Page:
IBC: Quebecers are still unprepared for an earthquake

IBC: Quebecers are still unprepared for an earthquake | Insurance Business Canada

IBC: Quebecers are still unprepared for an earthquake
Despite participating for the fifth straight year in Canada’s annual Great ShakeOut earthquake drill, Quebecers still do not know how to properly protect themselves in the event of a tremor, the Insurance Bureau of Canada (IBC) has found.

The global Great ShakeOut event happened Thursday – one of several held throughout the year. Over 21.0 million people from all around the world participated in drills yesterday with about 987,000 Canadians signed up for this year, with 96,000 of those from Quebec. 2017 is Canada’s fifth year participating in the event, which was originally created nine years ago in Los Angeles, California. IBC has been a major sponsor of the event since.

Following the drill, the IBC published the results of a survey conducted by SOM. The study, which surveyed 1,000 Quebec residents, found that only 8% of the respondents knew the three steps (Drop, Cover, Hold On) to protect themselves during a quake.

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The survey also discovered that only 14% of participants knew that their homes could suffer damage from a quake. Over a third of respondents wrongly believed that their home insurance policy covers earthquake risk, while 38% said they did not know whether their policy did or not.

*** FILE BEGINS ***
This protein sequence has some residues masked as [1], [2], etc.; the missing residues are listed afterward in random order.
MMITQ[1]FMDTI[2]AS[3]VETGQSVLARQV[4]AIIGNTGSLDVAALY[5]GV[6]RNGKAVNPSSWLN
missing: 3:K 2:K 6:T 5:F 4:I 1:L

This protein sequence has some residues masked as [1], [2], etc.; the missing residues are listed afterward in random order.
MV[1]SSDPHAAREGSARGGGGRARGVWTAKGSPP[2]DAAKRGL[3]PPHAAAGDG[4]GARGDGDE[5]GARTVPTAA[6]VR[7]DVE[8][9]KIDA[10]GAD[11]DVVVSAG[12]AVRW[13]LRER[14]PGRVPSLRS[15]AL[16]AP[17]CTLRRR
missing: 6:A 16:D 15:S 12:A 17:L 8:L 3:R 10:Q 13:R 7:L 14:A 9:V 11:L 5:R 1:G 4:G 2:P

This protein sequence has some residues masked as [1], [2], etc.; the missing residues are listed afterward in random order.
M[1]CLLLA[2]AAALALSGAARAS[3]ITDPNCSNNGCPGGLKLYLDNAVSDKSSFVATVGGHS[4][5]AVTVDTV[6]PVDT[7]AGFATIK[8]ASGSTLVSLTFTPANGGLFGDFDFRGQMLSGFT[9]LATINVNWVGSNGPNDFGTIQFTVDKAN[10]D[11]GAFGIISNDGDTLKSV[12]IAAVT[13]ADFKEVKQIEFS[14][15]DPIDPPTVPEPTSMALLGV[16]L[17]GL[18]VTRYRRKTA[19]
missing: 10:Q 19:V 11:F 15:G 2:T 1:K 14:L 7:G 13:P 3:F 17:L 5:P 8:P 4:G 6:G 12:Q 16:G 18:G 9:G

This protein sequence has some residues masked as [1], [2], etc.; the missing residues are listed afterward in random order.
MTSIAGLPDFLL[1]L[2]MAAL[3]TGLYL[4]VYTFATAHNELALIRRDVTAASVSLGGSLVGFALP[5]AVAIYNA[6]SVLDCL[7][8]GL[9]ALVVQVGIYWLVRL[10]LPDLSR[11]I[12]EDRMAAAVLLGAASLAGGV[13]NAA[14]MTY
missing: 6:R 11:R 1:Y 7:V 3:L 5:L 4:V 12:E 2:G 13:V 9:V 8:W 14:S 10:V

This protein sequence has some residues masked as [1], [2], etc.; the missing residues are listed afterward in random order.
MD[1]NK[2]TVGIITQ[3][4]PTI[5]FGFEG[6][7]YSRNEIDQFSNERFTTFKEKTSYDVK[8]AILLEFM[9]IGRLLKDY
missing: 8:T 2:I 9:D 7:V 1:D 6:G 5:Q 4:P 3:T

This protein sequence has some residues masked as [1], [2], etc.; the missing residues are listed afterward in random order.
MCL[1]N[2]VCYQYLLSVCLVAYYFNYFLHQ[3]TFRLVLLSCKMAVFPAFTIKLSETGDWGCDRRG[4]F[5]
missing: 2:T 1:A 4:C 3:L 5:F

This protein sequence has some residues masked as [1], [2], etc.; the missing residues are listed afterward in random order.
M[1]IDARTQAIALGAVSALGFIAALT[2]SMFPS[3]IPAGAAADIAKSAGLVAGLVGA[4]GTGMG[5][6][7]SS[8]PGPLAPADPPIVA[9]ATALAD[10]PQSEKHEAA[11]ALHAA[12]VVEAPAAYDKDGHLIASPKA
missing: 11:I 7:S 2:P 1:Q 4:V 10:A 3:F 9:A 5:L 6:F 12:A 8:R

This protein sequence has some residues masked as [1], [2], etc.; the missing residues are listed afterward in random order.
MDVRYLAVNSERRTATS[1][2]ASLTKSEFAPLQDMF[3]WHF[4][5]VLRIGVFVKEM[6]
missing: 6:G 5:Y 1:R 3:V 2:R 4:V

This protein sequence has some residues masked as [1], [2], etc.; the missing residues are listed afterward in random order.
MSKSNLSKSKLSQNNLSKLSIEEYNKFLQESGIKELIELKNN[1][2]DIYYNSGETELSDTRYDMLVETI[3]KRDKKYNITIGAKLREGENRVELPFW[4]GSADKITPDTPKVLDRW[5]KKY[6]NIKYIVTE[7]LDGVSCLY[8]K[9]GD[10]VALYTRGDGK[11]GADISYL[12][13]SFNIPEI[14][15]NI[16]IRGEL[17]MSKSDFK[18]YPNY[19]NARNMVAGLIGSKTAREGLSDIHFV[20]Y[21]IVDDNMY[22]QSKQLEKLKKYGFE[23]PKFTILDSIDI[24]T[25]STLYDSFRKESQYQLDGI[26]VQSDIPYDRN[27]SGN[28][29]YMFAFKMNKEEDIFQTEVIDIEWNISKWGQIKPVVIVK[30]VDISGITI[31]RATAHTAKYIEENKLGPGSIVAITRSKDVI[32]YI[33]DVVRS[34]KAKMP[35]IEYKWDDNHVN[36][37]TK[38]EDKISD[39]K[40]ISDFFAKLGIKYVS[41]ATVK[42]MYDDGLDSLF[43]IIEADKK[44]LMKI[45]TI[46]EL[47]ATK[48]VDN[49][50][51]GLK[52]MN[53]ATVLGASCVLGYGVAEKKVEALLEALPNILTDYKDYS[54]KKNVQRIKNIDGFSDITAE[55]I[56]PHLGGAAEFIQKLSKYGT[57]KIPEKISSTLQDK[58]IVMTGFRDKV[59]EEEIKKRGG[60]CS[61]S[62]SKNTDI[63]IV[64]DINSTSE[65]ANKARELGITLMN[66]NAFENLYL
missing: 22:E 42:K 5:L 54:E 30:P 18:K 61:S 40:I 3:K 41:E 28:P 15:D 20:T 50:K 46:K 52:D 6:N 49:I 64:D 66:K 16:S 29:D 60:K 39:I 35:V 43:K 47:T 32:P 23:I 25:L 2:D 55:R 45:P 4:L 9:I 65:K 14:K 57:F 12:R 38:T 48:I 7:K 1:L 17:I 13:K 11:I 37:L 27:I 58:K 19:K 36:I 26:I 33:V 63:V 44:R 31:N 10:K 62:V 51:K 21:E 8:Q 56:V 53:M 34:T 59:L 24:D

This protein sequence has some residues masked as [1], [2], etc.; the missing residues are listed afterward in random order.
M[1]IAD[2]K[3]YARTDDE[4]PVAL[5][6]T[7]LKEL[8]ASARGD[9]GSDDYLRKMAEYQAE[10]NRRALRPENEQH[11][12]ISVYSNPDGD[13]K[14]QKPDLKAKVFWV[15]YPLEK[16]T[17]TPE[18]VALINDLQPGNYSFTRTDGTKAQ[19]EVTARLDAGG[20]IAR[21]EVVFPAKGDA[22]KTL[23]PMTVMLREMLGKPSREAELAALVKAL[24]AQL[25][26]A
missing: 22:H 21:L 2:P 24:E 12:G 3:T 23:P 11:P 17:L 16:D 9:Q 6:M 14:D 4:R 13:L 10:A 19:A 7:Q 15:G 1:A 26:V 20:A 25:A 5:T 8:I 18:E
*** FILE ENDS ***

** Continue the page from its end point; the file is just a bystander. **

IBC’s study revealed that only 3% of those surveyed who have home insurance also have earthquake coverage.

“What the survey reveals, overall, is that Quebecers are not ready to deal with a major earthquake. Not only don’t they know what steps could protect their lives, but many also believe their home insurance policy covers them when it actually doesn’t,” commented IBC communications and public affairs director Pierre Babinsky

The IBC called for Quebecers to participate in the drill, or at least try again next year.

“This short simulation could make all the difference the day we are hit by a major quake. Those who practice the three steps, even if only once a year, will immediately know what to do during a quake,” said Babinsky.

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